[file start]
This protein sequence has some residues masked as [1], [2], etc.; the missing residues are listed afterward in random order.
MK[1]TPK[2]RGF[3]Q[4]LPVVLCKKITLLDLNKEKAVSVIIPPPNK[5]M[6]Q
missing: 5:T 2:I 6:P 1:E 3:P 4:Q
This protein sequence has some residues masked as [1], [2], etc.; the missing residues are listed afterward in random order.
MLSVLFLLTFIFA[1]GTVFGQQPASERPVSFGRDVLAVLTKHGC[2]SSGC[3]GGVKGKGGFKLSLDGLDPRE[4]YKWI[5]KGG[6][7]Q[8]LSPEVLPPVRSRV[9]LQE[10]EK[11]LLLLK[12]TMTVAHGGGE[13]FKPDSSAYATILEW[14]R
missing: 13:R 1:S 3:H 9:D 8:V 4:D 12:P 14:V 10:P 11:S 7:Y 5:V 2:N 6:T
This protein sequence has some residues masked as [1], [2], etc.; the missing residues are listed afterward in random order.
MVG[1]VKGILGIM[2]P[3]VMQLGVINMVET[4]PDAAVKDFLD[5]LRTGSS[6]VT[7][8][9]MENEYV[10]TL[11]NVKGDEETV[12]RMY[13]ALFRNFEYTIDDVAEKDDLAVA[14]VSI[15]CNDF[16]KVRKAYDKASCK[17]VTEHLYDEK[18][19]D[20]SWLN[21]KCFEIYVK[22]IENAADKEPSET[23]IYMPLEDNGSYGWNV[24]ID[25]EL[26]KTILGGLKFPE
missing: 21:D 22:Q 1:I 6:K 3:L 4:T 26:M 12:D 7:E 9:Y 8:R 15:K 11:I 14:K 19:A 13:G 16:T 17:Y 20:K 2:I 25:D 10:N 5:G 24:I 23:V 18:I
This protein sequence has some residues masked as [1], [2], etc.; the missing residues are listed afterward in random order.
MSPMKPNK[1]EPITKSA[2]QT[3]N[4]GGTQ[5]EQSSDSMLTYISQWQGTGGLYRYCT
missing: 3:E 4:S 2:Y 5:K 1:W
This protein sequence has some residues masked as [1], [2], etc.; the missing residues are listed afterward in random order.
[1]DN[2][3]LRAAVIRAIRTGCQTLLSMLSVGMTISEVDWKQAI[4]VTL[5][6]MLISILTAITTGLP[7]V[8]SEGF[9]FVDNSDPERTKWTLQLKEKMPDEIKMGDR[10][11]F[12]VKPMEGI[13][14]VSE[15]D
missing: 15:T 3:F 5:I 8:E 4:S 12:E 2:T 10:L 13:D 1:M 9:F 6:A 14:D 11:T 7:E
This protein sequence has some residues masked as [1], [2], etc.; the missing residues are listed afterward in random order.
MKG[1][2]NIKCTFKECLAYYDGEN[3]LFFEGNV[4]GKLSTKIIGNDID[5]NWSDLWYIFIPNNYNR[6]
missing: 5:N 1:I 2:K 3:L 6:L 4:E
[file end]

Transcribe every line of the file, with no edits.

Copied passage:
This protein sequence has some residues masked as [1], [2], etc.; the missing residues are listed afterward in random order.
MK[1]TPK[2]RGF[3]Q[4]LPVVLCKKITLLDLNKEKAVSVIIPPPNK[5]M[6]Q
missing: 5:T 2:I 6:P 1:E 3:P 4:Q
This protein sequence has some residues masked as [1], [2], etc.; the missing residues are listed afterward in random order.
MLSVLFLLTFIFA[1]GTVFGQQPASERPVSFGRDVLAVLTKHGC[2]SSGC[3]GGVKGKGGFKLSLDGLDPRE[4]YKWI[5]KGG[6][7]Q[8]LSPEVLPPVRSRV[9]LQE[10]EK[11]LLLLK[12]TMTVAHGGGE[13]FKPDSSAYATILEW[14]R
missing: 13:R 1:S 3:H 9:D 8:V 4:D 12:P 14:V 10:P 11:S 7:Y 5:V 2:N 6:T
This protein sequence has some residues masked as [1], [2], etc.; the missing residues are listed afterward in random order.
MVG[1]VKGILGIM[2]P[3]VMQLGVINMVET[4]PDAAVKDFLD[5]LRTGSS[6]VT[7][8][9]MENEYV[10]TL[11]NVKGDEETV[12]RMY[13]ALFRNFEYTIDDVAEKDDLAVA[14]VSI[15]CNDF[16]KVRKAYDKASCK[17]VTEHLYDEK[18][19]D[20]SWLN[21]KCFEIYVK[22]IENAADKEPSET[23]IYMPLEDNGSYGWNV[24]ID[25]EL[26]KTILGGLKFPE
missing: 21:D 22:Q 1:I 6:K 3:L 4:T 26:M 12:D 7:E 9:Y 8:R 15:K 11:I 14:K 19:A 13:G 16:T 17:Y 20:K 2:I 25:D 10:N 5:G 24:I 23:V 18:I
This protein sequence has some residues masked as [1], [2], etc.; the missing residues are listed afterward in random order.
MSPMKPNK[1]EPITKSA[2]QT[3]N[4]GGTQ[5]EQSSDSMLTYISQWQGTGGLYRYCT
missing: 3:E 4:S 2:Y 5:K 1:W
This protein sequence has some residues masked as [1], [2], etc.; the missing residues are listed afterward in random order.
[1]DN[2][3]LRAAVIRAIRTGCQTLLSMLSVGMTISEVDWKQAI[4]VTL[5][6]MLISILTAITTGLP[7]V[8]SEGF[9]FVDNSDPERTKWTLQLKEKMPDEIKMGDR[10][11]F[12]VKPMEGI[13][14]VSE[15]D
missing: 15:T 3:F 5:I 8:E 4:S 12:E 2:T 10:L 13:D 1:M 9:F 6:A 14:D 11:T 7:E
This protein sequence has some residues masked as [1], [2], etc.; the missing residues are listed afterward in random order.
MKG[1][2]NIKCTFKECLAYYDGEN[3]LFFEGNV[4]GKLSTKIIGNDID[5]NWSDLWYIFIPNNYNR[6]
missing: 5:N 1:I 2:K 3:L 6:L 4:E